Last Updated: Friday - 09/24/2010
Week of May 23, 2005
Mass is boring? You're boring!
Jesuit says those who sit 'like a bump on a log' will not be excited
By RAMON GONZALEZ
WCR Staff Writer
Every time anyone says to me Mass is boring I think to myself how can being saved by Jesus Christ here and now be boring? Mass is not boring, you are boring," Jesuit Father Glenn Murray told about 100 people at a recent workshop.
"If you come to Mass to be entertained, if you come passive forcing the priest celebrant, forcing the rest of us to engage you, to entertain you, then you would find Mass extraordinarily boring."
Murray said the only way to get the full meaning of the Eucharist is through full, conscious, active participation, which means to throw oneself into everything one is doing.
"The Church teaches that to the extent that we participate (in the Eucharist), we will experience what God is doing," he said. "But if we sit there like a bump on a log we will not experience what God is doing nor will God be praised."
Speak to God
And full, active, conscious participation doesn't simply mean standing and sitting and talking, the priest said. "It is about the interior disposition. If you don't pray before coming to the Eucharist, you are not going to be able to pray at the Eucharist. If you don't speak to God during the week, it is not going to magically happen on Sunday."
Murray, director of pastoral liturgy for the Diocese of Cleveland, Ohio, gave a workshop on the Sunday Eucharist at St. Alphonsus Church May 14. He repeated it at Red Deer the following day. The archdiocesan Liturgy Commission and the Office of Youth and Young Adult Ministry organized the event.
Liturgy is all about the heart, Murray said. "The point is if it stays at the level of head and does not touch your heart, you will never live it. People went out into the desert because Jesus touched their hearts with the truth."
The Eucharist is an event of great joy. "It is not mere happiness like in the pursuit of happiness but it's more of a deep down, abiding joy that cannot be taken away by sadness or trouble; it cannot be taken away by grief," he said.
"So the celebration is not simply a festivity but (an event of) great importance, great depth, great weight. It is also a proclamation of what we believe. It's a proclamation of who we are. It's a proclamation of who God is and what God has done in our midst.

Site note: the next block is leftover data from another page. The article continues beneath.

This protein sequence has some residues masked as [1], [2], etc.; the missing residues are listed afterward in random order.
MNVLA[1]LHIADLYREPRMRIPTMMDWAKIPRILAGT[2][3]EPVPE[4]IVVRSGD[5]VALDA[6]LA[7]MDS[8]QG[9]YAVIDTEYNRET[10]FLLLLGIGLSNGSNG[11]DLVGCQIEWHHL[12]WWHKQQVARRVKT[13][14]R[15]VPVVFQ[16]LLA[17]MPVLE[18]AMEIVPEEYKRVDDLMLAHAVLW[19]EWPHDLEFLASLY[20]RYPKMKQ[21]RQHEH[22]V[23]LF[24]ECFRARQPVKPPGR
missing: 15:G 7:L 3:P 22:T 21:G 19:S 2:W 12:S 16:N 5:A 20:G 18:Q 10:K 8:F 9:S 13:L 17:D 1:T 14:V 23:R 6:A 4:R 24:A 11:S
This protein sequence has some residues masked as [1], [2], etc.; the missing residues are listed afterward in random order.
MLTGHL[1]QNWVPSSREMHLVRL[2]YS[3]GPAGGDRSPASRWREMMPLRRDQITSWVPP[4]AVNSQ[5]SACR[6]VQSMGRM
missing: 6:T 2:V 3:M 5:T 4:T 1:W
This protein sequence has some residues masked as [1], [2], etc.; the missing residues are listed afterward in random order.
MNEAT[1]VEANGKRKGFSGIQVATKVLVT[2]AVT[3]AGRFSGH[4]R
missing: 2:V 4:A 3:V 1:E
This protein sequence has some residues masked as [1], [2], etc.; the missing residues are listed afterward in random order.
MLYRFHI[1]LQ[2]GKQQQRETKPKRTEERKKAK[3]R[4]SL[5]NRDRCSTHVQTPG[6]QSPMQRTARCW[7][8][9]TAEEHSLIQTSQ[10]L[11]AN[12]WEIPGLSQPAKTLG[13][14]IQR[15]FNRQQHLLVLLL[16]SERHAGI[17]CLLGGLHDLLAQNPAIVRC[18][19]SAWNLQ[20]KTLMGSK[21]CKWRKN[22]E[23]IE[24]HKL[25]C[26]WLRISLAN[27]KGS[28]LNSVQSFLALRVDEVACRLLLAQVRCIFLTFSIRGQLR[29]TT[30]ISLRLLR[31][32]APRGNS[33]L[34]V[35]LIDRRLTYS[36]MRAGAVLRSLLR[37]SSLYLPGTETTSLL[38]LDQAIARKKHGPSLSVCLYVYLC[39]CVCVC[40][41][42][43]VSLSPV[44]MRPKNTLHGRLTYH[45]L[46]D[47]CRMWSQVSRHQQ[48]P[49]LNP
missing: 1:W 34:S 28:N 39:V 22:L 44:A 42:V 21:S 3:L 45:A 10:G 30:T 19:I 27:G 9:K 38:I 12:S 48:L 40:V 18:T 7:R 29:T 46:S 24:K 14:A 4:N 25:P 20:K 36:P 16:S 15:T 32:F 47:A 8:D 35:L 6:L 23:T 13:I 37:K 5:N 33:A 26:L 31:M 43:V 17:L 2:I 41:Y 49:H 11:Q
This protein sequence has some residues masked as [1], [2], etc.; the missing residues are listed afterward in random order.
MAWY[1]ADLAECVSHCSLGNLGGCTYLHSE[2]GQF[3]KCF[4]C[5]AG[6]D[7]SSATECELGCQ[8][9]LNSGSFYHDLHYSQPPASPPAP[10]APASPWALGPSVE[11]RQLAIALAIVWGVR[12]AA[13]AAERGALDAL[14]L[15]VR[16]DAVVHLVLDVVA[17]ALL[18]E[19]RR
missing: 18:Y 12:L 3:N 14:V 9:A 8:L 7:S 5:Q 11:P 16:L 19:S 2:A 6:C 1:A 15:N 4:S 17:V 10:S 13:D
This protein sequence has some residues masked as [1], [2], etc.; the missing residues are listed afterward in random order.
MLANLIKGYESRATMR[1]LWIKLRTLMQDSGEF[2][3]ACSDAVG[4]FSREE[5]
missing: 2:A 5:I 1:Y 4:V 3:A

"And we do this proclamation with signs and symbols. We sing, we pray, we praise."
The readings at the Eucharist are not just history lessons or little snippets from the past but always the voice of God.
At the Mass we sing the alleluia, an ancient Jewish acclamation, "because we are so excited that we are about to hear something that Jesus did or Jesus said," Murray said.
And then there is silence in every Mass. "We need the silence to meditate, to chew on, to take in what God is saying, what God is doing."
Why do some people stand during the Consecration? "I don't know what the prescription is for this archdiocese but the norm for the world is that for most of the Eucharistic Prayer we stay standing in praise and thanks of God," he said.
"We are asked to kneel for the Consecration in adoration of Christ Jesus and then we stand for the rest of the Eucharistic Prayer in a posture of intercession, asking God to do what God has done in the past. So that's the universal stance.
"But every place in the world has a different way of doing it. So in the U.S., we kneel for the Eucharistic Prayer. In England, Scotland and Wales they kneel. In parts of Africa they sit. In part of India they squat."
People usually say I'm going to "get" Communion as if Communion is something you get, lamented Murray. "Communion is not something you get. Communion is someone you encounter. You come to encounter someone; you come to encounter Christ Jesus.
"And once you have received the Lord, the Lord walks with you so you don't journey alone. And that's the reason why after Communion we go back to our place in the assembly and stand (and sing); it's because we have moved toward the Lord.
"And then once we stand before the Lord together we cannot resist an attitude of kneeling before the Lord, who is our life and our salvation in adoration and thanks and praise."
If you don't pray before coming to the Eucharist, you are not going to be able to pray at the Eucharist.
- Fr. Glenn Murray
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